Installation Class

In light of growing opportunities in the fire alarm industry, many of our clients and partners have recently entered the business or recently hired new electricians to help maintain coverage consistent with the growing demand. In response to this, High Rise has developed a Fire Alarm Installation Class. With this class we aim to delve deeper into the complexity of fire alarm code and empower you and your team. The class provides the opportunity to learn new, effective techniques and best practices for installing fire alarm systems.

This is a unique, full day program, led by an experienced instructor. It features a blended delivery approach including lecture, interactive activities, hands on practice, and discussion throughout. It takes place in our newly built, fully furnished training lab. The class is conducted in a small group environment that encourages and facilitates student engagement with one another and allows for individual attention and instruction from the facilitator.

Participants learn how to calculate load to determine disconnect and fuse size, read service switches and disconnect switches effectively, conduct proper grounding and bonding, use appropriate conduit and raceways, read and interpret riser diagrams, plan circuit paths, choose and conduct proper wiring, mount devices accurately, perform termination properly, and troubleshoot the finished project effectively.

Our next Installation Class will be held on Saturday, December 9th, from 8:30am to 4pm at our training facility located at 143 21st Street, Brooklyn NY 11232. 

To inquire about attending our Installation Class, please email info@highrisefire.com or call us at 718-369-3434.

For a more detailed description of the class, please see our outline below.

Installation Class Outline — Morning

Introduction

Introduction, welcome and overview of course objectives and expectations.

Fire Alarm Terminology

A brief overview of key fire alarm terms, definitions, and abbreviations.

Service Switches and Disconnects

Disconnect and Fuse Sizing

First we delve into disconnect and fuse sizing. This is followed by a discussion of the total calculated load,
voltage drop, disconnect size and type, load and voltage drop calculations,
wire length, and line side tap.

Ten
Minute Break

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Proper Grounding and Bounding

This portion of the class will discuss proper grounding and bounding. This includes grounding size, bonding,
water main ground, building steel ground, approved method of termination, and
a review of industry reference sketches.

Enclosure Identification and Labeling

A discussion of code requirements for identifying enclosures and how to properly label them, followed by a
discussion of their locations and the areas they serve.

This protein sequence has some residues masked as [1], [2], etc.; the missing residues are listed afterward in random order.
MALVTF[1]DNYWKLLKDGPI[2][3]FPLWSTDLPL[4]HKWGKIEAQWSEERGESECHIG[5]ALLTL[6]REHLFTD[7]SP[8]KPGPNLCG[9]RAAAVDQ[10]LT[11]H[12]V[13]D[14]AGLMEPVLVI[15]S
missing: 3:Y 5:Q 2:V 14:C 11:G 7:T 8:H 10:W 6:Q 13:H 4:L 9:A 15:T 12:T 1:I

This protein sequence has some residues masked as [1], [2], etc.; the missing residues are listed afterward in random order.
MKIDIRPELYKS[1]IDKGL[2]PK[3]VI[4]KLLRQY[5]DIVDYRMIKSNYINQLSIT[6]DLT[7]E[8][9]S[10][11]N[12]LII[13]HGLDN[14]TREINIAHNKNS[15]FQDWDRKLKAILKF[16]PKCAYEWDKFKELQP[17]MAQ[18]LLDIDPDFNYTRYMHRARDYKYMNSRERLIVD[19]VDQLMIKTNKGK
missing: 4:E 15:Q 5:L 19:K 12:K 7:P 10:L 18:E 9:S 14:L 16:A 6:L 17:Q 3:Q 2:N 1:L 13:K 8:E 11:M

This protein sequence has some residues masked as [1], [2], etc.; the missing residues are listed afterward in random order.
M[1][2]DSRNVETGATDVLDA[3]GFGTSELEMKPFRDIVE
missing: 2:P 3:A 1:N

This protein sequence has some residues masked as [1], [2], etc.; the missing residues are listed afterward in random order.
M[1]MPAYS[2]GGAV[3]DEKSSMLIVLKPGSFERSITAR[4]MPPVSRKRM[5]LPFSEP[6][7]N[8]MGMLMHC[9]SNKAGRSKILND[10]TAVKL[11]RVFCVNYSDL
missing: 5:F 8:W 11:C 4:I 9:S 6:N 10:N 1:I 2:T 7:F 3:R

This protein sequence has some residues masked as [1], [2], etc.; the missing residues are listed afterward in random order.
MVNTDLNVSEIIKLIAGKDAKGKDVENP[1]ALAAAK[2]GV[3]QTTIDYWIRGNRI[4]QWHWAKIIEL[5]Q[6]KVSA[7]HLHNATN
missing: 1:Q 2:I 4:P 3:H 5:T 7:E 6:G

Conduit Raceway

Appropriate Conduit

This portion of the class is dedicated to the use of the appropriate conduit. We will discuss the
different uses of EMT, RGC, 3/4” minimum, free air wiring, and supporting
conductors. 

Half
Hour Lunch Break

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Installation Class Outline – Afternoon

Wiring

Understanding the Drawings

A comprehensive review of electrical
drawings as they relate to fire alarm systems. We address general drawings,
floor plans, riser diagrams, circuit path planning, riser planning, and
tagging cables.

Wire Types and Purposes

In this section we explain the
different types of wiring; shielded, unshielded, and wire gauge; and their
varied uses.

Device Wiring

Detailed discussion of device wiring.
Topics include: shielded and unshielded wiring, polarity, color, in and out
data wiring, control circuits modules and load relays, and all initiating and
notification devices.

Ten Minute Break

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Dreaded T-tap

For the last portion of the wiring section of our course we discuss t-tapping in regards to notification devices
and addressable devices.

Device Mounting

Device Heights and Locations

In this section we review proper heights for the FACP and other panels, all initiating and notification
devices, and conduit entry.

Termination

Proper Method

In this portion of our demonstration we go over the proper method of termination. We discuss using strippers
versus using pliers, observing polarity, and data in/data out.

Tools and Troubleshooting

In our last section we go over tools and troubleshooting. Here we’ll discuss using a meter and tone generator to trace
circuits and wires, finding the end of line resistors, and finding grounds
and shorts.

Summary

A brief conclusion where questions will be fielded and final clarifications will be made.